Wednesday, April 22, 2009

Housing Fundamentals Since the 1990s

The housing boom is acknowledged largely because housing was accumulated at a faster rate 2002-2006 than it was in 1990s.

Maybe less recognized is that real per capita incomes grew 0.8% less per year 2000-2008 than they did in the 1990s. Population grew 0.3% per year less. Based on these factors alone, housing demand needs to increase 7% more in order for housing prices to stop falling. This could take a while.

However, I believe that there were at least some fundamentals other than income and population driving the housing boom, and those fundamentals persist today. Especially important is information technology, and its effects on the banking and real estate industries. Thus, from a theoretical perspective, it is possible that housing prices have already finished falling.

Interestingly, the OFHEO (now called the FHHA) released its price index for February. It shows that housing prices increased Jan-Feb, after an increase Dec-Jan. According to OFHEO, housing prices even increased in the Pacific and Mountain regions.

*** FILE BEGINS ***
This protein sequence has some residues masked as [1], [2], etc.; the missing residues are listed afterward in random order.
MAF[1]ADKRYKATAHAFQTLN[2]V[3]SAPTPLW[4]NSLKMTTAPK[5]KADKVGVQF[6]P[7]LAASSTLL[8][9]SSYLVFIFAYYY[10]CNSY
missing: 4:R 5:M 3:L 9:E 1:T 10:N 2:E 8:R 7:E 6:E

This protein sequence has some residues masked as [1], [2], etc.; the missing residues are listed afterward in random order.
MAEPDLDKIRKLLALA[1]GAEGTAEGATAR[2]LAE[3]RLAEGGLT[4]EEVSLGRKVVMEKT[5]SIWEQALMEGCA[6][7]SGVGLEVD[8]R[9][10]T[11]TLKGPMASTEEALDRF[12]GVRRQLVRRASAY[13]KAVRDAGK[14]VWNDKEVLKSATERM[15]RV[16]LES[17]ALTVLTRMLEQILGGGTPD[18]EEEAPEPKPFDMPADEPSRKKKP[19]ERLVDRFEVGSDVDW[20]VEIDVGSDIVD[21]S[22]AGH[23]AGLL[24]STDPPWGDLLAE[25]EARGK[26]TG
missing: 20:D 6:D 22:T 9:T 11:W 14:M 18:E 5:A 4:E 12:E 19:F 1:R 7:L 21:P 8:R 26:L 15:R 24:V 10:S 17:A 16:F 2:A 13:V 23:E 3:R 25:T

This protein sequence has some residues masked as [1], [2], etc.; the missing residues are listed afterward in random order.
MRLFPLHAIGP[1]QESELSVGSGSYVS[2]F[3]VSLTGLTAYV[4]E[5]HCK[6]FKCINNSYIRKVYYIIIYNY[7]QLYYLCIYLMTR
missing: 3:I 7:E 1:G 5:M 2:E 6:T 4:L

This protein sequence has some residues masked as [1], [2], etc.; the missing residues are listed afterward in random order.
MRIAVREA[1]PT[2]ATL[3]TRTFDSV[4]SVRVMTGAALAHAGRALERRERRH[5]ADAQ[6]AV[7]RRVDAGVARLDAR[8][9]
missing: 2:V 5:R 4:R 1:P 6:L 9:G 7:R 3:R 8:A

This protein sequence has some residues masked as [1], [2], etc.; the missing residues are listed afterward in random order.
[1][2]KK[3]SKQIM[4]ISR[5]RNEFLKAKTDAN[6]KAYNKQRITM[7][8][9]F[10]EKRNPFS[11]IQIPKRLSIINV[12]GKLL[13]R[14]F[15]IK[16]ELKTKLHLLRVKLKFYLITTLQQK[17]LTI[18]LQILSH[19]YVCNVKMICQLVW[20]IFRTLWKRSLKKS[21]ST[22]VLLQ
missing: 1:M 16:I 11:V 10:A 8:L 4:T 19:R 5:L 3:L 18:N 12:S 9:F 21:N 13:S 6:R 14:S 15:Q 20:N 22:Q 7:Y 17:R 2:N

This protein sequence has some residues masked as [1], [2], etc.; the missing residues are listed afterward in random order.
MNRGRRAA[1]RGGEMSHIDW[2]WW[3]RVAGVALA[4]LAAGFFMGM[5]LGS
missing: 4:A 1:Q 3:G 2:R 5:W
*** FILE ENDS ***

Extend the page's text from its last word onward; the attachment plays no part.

As noted by several commenters, the OFHEO index and the Case-Shiller index do not always agree. Nevertheless, it becomes more and more difficult to argue that housing prices and construction are falling in 2009 the way they were in 2008, and easier to argue that the housing market has hit bottom.

1 comment:

fl said...

I don't quite understand the reason why the fundamental changes should lead to prop up housing prices in the long run. I would think that the changes in information technology and banking probably left the costs of land and the costs of construction unchanged. In the long run, this + the costs of finding an buyer (real estate agents, etc...) should determine the price of real estate. Changes in IT should reduce the later cost (cutting out the real estate agent, etc...). Clearly, I am thinking of an long-run, elastic supply curve here that shifted downwards during the 1990s. Thus, if anything, I would expect the price of real estate to decline to a lower level that prior to the change in IT and the innovation in banking. The innovation in banking might have shifted the demand out, but the prices in the long run should come down even further if we think that supply conditions determine long run prices.